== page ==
technique for restoration of seagrass and other plant communities.
Environmental Conservation 9: 237-41.
Fonseca, M.S., W.J. Kenworthy, and G.W. Thayer. 1982b. A low-cost
planting technique for eelgrass (Zostera marina L.). Coastal
Engineering Technical Aid No. 82-6, U.S. Army Corps of Engineers
Coastal Engineering Research Center, Fort Belvoir, Virginia.
Fonseca, M.S., W.J. Kenworthy, and G.W. Thayer. 1982c. A low-cost
transplanting procedure for sediment stabilization and habitat development
using eelgrass. Wetlands 2:138-51.
Fonseca, M.S., W.J. Kenworthy, K.M. Cheap, C.A. Currin, and G.W.
Thayer. 1984. A low-cost transplanting technique for shoalgrass
(Halodule wrightii) and manatee grass (Syringodium
filiforme). Instruction Report No. EL-84-1, U.S. Army Engineer
Waterways Experiment Station, Vicksburg, Mississippi.
Fonseca, M.S., W.J. Kenworthy, G.W. Thayer, D.Y. Heller, and K.M.
Cheap. 1985. Transplanting of the seagrasses Zostera marina
and Halodule wrightii for sediment stabilization and habitat
development on the east coast of the United States. Technical Report
EL-85-9, U.S. Army Engineer Waterways Experiment Station, Vicksburg,
Fonseca, M.S., W.J. Kenworthy, and G.W. Thayer. 1987a. Transplanting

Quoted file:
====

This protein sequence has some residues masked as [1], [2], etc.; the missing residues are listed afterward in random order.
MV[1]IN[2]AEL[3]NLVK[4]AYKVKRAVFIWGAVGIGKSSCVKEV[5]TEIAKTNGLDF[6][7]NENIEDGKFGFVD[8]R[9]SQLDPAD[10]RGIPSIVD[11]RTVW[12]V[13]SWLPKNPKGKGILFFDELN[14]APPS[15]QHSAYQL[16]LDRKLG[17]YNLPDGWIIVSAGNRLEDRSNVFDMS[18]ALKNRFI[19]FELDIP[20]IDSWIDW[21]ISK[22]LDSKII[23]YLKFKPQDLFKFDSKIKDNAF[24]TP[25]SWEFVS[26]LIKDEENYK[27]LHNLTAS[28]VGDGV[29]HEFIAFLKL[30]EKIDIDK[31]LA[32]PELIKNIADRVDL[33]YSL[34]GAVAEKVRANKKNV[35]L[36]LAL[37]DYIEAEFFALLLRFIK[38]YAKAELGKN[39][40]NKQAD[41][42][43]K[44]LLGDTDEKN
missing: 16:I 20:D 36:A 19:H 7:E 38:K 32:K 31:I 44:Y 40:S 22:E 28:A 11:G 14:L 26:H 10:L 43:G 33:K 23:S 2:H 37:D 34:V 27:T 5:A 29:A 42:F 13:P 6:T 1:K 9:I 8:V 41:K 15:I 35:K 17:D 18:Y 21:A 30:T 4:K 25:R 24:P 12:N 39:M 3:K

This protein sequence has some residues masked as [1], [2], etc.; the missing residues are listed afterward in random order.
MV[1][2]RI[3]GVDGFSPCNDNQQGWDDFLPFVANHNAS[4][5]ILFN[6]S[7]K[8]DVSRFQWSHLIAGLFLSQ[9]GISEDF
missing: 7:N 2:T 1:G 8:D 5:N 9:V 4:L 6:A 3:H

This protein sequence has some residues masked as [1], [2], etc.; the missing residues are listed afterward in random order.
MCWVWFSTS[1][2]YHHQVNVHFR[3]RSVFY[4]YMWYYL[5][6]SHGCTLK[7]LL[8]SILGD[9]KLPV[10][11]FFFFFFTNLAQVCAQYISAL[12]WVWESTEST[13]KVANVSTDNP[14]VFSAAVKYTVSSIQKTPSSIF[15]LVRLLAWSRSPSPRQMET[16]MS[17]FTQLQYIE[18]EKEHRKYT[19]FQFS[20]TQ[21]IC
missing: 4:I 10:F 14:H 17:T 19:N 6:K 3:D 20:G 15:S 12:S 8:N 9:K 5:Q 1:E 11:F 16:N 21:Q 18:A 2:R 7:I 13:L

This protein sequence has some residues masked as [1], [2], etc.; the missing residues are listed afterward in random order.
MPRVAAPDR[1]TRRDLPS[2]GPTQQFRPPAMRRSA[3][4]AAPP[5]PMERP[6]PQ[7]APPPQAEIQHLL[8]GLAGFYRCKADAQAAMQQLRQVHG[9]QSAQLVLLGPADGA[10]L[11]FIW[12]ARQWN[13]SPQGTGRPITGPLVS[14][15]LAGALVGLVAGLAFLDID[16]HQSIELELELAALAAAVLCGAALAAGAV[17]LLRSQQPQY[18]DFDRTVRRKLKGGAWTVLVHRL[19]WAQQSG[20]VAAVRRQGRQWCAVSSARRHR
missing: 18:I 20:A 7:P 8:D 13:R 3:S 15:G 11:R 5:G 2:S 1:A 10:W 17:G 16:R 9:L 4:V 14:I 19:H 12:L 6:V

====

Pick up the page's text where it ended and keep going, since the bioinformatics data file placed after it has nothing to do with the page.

of the seagrasses Halodule wrightii, Syringodium filiforme,
and Thalassia testudinum for sediment stabilization and
habitat development in the southeast region of the United States.
Technical Report EL-87-8, U.S. Army Engineer Waterways Experiment
Station, Vicksburg, Mississippi.
Fonseca, M.S., W.J. Kenworthy, K. Rittmaster and G.W. Thayer. 1987b.
The use of fertilizer to enhance transplants of the seagrasses Zostera
marina and Halodule wrightii. Technical Report EL-87-12,
U.S. Army Engineer Waterways Experiment Station, Vicksburg, Mississippi.
Fonseca, M.S. 1994. A guide to transplanting seagrasses in the
Gulf of Mexico. Texas A&M University Sea Grant College Program,
TAMU-SG-94-601, College Station, Texas.
Fonseca, M.S., W.J. Kenworthy, and G.W. Thayer. 1998. Guidelines
for the conservation and restoration of seagrasses in the United
States and adjacent waters. NOAA Coastal Ocean Program Decision
Analysis Series No. 12. NOAA Coastal Ocean Office, Silver Spring,
Kenworthy, W.J. and M.S. Fonseca. 1992. The use of fertilizer to
enhance growth of transplanted seagrasses Zostera marina
L. and Halodule wrightii Aschers. Journal of Experimental
Marine Biology and Ecology 163:141-61.
Orth, R.J., M. Luckenbach, and K.A. Moore. 1994. Seed dispersal
in a marine macrophyte: implications for colonization and restoration.
Phillips, R.C. 1980a. Planting guidelines for seagrasses. Coastal
Engineering Technical Aid No. 80-2. U.S. Army Corps of Engineers
Coastal Engineering Research Center, Fort Belvoir, Virginia.